Sunday, September 13, 2020

The worm in the apple

A graduate student explains "Why I am a Conservative":
A good political ideology must be concordant with human nature. Ideologies that are not, however inspiring they might sound, will inevitably lead to frustration and ultimately to disillusionment. I believe that conservatism is the political ideology that is the most consistent with human nature. And therefore, I am a conservative.

The fundamental premise, as I see it, of conservatism is original sin. Humans are flawed, fallible, limited creatures. For thinkers in the Christian tradition, original sin was a separation from God and an almost inexplicable drive to disobey his divine orders. For the secular, original sin can be understood as the belief that humans are compelled to imagine and create a moral order that they cannot possibly obey. Humans can imagine paradise, but they are condemned to dwell in the purgatory of earthly reality, bound inevitably by their biological natures. They can, for example, envisage a world of perfect cooperation, a world free from the strife of conflict and competition. But they can never instantiate it. Thus, original sin in this sense is a separation of humans from their moral ideal.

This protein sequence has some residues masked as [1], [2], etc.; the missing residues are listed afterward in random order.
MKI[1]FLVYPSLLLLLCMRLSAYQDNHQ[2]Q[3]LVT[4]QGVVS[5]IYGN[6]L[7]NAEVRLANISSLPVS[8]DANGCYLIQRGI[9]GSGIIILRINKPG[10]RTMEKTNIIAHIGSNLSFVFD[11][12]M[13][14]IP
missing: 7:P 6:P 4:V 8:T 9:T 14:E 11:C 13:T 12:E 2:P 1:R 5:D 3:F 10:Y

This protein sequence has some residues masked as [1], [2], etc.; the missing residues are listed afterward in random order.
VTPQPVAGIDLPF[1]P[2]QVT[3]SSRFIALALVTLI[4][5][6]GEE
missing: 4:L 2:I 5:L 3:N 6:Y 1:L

Humans have four chief limitations: They are tribal, local, competitive, and fallible. These traits lie like maggots in the fruit of humanistic idealism and preclude the creation of a progressive’s paradise. Communism, socialism, a world without tribes or irrational attachments — these are fantasies that will never come to pass. The conservative accepts this as the price of moral maturity and attempts to deal with humankind’s frailties and shortcomings without counseling despair but also without promoting utopian optimism. .... (more)

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